A home gym makes working out convenient, which will ideally lead to consistency, the key to any exercise regimen. There are a few key points to setting up a home gym that will engage you and fit your space. Mirror- and screen-based fitness devices aim to roll these solutions into one device that delivers diverse, engaging training.
These systems can make exercising much more fun and convenient while providing a solid foundation for every level of exerciser to build on with different hardware packages and progressive content. The devices can range from around $200 all the way up to $6,000 or more, and that’s without mandatory subscription fees for content.
The device manufacturers swear by the engagement, convenience, and resultant efficacy of such machines, and there’s a case to be made for how these initial expenditures can save you money compared to a traditional gym-based experience. We tested a bunch of mirror fitness devices with a wide range of prices to see where the sweet spot lies and determine which could be worth the money for different types of people.
Best for most people: Tempo Core
Runner-up: Peloton Guide
The best mirror fitness device for most people is the Tempo core, but it’s a close call. Tempo’s Core Starter pack ($245) doesn’t use a mirror or display with sensors. Instead, it lowers the entry fee by using your iPhone camera (XR or higher) as the sensor and a TV as its main display. Pop your iPhone on Tempo’s dock, set up your included weights, and you’re ready to go.
If you don’t already have a TV to plug into, the upgraded Tempo Studio incorporates a 42-inch touchscreen into an easel-like structure with a Microsoft Azure 3D camera, speakers, and weight storage for $1,695. If you have a TV, go for the Tempo Core, as the screen is the most consequential difference.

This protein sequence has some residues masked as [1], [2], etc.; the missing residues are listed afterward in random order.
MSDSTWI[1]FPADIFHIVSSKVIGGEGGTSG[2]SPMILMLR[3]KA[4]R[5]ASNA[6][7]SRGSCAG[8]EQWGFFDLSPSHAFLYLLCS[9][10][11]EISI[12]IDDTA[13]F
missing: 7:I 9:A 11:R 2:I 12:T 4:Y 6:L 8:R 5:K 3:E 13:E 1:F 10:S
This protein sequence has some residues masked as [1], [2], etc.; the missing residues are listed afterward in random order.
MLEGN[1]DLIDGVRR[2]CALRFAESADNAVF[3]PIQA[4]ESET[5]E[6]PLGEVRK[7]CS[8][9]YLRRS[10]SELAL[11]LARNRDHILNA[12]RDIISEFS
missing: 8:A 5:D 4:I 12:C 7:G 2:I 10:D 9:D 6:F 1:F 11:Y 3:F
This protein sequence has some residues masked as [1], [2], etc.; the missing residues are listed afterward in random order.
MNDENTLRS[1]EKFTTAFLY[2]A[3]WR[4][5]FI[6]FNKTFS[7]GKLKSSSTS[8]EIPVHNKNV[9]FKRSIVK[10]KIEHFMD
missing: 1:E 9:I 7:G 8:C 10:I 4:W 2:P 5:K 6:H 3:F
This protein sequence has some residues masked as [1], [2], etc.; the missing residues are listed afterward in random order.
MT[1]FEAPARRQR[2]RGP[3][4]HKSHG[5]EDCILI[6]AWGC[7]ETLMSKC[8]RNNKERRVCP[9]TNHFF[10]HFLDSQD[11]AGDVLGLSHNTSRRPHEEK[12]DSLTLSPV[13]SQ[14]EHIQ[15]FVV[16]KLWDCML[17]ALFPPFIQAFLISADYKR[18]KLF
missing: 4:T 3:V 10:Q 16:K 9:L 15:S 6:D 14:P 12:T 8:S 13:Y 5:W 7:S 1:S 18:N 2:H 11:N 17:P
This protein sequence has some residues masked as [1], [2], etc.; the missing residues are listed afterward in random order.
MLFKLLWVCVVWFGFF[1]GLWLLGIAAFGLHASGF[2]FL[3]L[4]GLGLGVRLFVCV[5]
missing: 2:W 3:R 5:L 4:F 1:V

In terms of hardware, the Core Starter package gives you great value with the weight set, as the dumbbell and plates can be adjusted to create eight pairs of dumbbells from 7.5 to 25 pounds on each, with two-and-a-half pound increments in between. You can also add more weights, a workout mat, and even a barbell with plates.
Tempo offers over 1,000 classes, both pre-recorded and live, in three main categories (strength, cardio, and recovery). They’re further labeled with tags like boxing, yoga, functional movement, and more. You can also search by muscle group or body area if you’re looking to hit specific areas. There are filters to help those with previous injuries or sensitivities to certain movements, including “wrist-friendly,” “knee-friendly,” and “pregnancy” excercises. Unfortunately, there isn’t a way to replace movements within a class, as you can with Tonal and Peloton.
The Peloton Guide, another camera-based, TV-connected strength training device, is the Tempo Core’s closest competitor. The Guide has a slightly higher $295 MSRP (currently down to $195), and that’s without weights or any accessories. Since the Tempo Core is essentially just a phone dock with weights and requires an iPhone, it keeps costs down and adds value with an adjustable weight set.
Even Peloton Guide’s largest bundle ($695 for six pairs of dumbbells, a workout mat, a water bottle, and a heart rate strap, along with the Guide) is still two dumbbell pairs shy of the Tempo Core. Tempo gives a big leg up to beginners, saving them a substantial upfront cost. Features like rep counting and automatic visual weight recognition on all workouts make the Tempo Core an attractive option for beginners and users of all experience levels.